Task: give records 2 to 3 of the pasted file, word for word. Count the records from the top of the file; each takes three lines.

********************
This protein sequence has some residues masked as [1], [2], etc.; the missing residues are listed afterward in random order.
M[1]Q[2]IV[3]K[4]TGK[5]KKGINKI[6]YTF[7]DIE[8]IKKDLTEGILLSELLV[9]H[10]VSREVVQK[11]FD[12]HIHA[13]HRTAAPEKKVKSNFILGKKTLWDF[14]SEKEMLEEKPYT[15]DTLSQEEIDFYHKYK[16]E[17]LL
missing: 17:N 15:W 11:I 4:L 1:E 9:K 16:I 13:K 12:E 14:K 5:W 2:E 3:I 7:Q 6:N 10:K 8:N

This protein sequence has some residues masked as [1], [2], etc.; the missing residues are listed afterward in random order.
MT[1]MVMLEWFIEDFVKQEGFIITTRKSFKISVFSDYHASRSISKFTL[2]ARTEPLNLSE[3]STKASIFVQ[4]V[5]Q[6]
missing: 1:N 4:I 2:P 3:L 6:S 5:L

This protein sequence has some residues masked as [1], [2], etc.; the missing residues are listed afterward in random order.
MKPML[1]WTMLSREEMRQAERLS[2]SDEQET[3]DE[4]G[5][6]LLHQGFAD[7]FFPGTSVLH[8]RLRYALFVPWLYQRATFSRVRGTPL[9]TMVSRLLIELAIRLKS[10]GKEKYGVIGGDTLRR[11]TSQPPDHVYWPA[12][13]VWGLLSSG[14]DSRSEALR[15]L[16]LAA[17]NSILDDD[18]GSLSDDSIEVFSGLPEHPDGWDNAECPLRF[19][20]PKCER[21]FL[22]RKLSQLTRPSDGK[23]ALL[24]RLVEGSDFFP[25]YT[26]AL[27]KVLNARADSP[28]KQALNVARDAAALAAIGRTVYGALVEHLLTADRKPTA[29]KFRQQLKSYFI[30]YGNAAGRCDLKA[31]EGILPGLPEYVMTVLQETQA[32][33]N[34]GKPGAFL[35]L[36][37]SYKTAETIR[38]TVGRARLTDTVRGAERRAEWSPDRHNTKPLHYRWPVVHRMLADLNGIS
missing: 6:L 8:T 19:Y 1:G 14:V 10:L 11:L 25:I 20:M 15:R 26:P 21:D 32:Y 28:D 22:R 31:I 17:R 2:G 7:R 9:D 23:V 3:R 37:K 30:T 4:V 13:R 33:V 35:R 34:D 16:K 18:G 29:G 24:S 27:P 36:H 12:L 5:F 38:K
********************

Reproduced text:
This protein sequence has some residues masked as [1], [2], etc.; the missing residues are listed afterward in random order.
MT[1]MVMLEWFIEDFVKQEGFIITTRKSFKISVFSDYHASRSISKFTL[2]ARTEPLNLSE[3]STKASIFVQ[4]V[5]Q[6]
missing: 1:N 4:I 2:P 3:L 6:S 5:L

This protein sequence has some residues masked as [1], [2], etc.; the missing residues are listed afterward in random order.
MKPML[1]WTMLSREEMRQAERLS[2]SDEQET[3]DE[4]G[5][6]LLHQGFAD[7]FFPGTSVLH[8]RLRYALFVPWLYQRATFSRVRGTPL[9]TMVSRLLIELAIRLKS[10]GKEKYGVIGGDTLRR[11]TSQPPDHVYWPA[12][13]VWGLLSSG[14]DSRSEALR[15]L[16]LAA[17]NSILDDD[18]GSLSDDSIEVFSGLPEHPDGWDNAECPLRF[19][20]PKCER[21]FL[22]RKLSQLTRPSDGK[23]ALL[24]RLVEGSDFFP[25]YT[26]AL[27]KVLNARADSP[28]KQALNVARDAAALAAIGRTVYGALVEHLLTADRKPTA[29]KFRQQLKSYFI[30]YGNAAGRCDLKA[31]EGILPGLPEYVMTVLQETQA[32][33]N[34]GKPGAFL[35]L[36][37]SYKTAETIR[38]TVGRARLTDTVRGAERRAEWSPDRHNTKPLHYRWPVVHRMLADLNGIS
missing: 6:L 8:T 19:Y 1:G 14:V 10:L 11:L 25:I 20:M 15:R 26:P 21:D 32:Y 28:D 22:R 31:I 17:R 2:G 7:R 9:D 23:V 3:R 37:K 30:T 4:V 13:R 33:V 35:R 34:D 16:K 18:G 29:G 24:S 27:P 36:H 12:L 5:F 38:K